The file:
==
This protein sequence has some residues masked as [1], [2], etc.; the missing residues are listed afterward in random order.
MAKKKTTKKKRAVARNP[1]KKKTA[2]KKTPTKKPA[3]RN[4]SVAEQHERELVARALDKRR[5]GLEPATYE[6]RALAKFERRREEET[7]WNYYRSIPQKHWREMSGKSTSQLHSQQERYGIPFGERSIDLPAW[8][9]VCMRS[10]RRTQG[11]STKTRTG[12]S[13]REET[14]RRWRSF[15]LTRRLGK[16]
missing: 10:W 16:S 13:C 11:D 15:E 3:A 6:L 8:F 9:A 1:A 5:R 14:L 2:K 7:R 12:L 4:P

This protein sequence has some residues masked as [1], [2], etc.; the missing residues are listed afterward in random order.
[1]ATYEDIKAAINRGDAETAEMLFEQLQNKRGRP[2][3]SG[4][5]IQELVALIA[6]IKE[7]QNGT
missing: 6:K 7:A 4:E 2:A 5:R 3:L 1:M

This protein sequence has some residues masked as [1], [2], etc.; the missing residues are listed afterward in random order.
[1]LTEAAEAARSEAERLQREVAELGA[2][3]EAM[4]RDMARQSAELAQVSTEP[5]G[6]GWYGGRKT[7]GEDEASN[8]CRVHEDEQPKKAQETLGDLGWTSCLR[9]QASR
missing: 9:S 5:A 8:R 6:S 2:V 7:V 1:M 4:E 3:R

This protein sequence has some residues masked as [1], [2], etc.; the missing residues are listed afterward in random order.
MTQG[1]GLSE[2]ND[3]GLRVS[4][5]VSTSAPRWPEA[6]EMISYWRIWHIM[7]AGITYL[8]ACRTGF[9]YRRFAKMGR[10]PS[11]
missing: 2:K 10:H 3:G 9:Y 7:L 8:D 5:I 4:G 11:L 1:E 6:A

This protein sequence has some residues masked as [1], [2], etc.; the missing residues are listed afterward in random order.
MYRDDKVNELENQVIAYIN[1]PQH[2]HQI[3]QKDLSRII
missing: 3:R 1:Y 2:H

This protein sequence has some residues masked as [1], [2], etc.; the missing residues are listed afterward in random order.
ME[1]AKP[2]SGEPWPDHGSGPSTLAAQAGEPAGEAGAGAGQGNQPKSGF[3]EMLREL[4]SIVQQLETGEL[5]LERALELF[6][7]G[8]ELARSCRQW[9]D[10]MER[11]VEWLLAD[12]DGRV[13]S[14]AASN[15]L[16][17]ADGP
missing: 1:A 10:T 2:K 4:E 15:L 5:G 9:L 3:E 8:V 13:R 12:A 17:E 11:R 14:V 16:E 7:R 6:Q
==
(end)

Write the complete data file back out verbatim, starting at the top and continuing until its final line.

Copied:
This protein sequence has some residues masked as [1], [2], etc.; the missing residues are listed afterward in random order.
MAKKKTTKKKRAVARNP[1]KKKTA[2]KKTPTKKPA[3]RN[4]SVAEQHERELVARALDKRR[5]GLEPATYE[6]RALAKFERRREEET[7]WNYYRSIPQKHWREMSGKSTSQLHSQQERYGIPFGERSIDLPAW[8][9]VCMRS[10]RRTQG[11]STKTRTG[12]S[13]REET[14]RRWRSF[15]LTRRLGK[16]
missing: 10:W 16:S 13:C 11:D 15:E 3:A 6:L 8:F 9:A 1:A 5:R 14:L 2:K 7:R 12:L 4:P

This protein sequence has some residues masked as [1], [2], etc.; the missing residues are listed afterward in random order.
[1]ATYEDIKAAINRGDAETAEMLFEQLQNKRGRP[2][3]SG[4][5]IQELVALIA[6]IKE[7]QNGT
missing: 6:K 7:A 4:E 2:A 5:R 3:L 1:M

This protein sequence has some residues masked as [1], [2], etc.; the missing residues are listed afterward in random order.
[1]LTEAAEAARSEAERLQREVAELGA[2][3]EAM[4]RDMARQSAELAQVSTEP[5]G[6]GWYGGRKT[7]GEDEASN[8]CRVHEDEQPKKAQETLGDLGWTSCLR[9]QASR
missing: 9:S 5:A 8:R 6:S 2:V 7:V 1:M 4:E 3:R

This protein sequence has some residues masked as [1], [2], etc.; the missing residues are listed afterward in random order.
MTQG[1]GLSE[2]ND[3]GLRVS[4][5]VSTSAPRWPEA[6]EMISYWRIWHIM[7]AGITYL[8]ACRTGF[9]YRRFAKMGR[10]PS[11]
missing: 2:K 10:H 3:G 9:Y 7:L 8:D 5:I 4:G 11:L 1:E 6:A

This protein sequence has some residues masked as [1], [2], etc.; the missing residues are listed afterward in random order.
MYRDDKVNELENQVIAYIN[1]PQH[2]HQI[3]QKDLSRII
missing: 3:R 1:Y 2:H

This protein sequence has some residues masked as [1], [2], etc.; the missing residues are listed afterward in random order.
ME[1]AKP[2]SGEPWPDHGSGPSTLAAQAGEPAGEAGAGAGQGNQPKSGF[3]EMLREL[4]SIVQQLETGEL[5]LERALELF[6][7]G[8]ELARSCRQW[9]D[10]MER[11]VEWLLAD[12]DGRV[13]S[14]AASN[15]L[16][17]ADGP
missing: 1:A 10:T 2:K 4:E 15:L 5:G 9:L 3:E 8:V 13:R 12:A 17:E 11:R 14:V 16:E 7:R 6:Q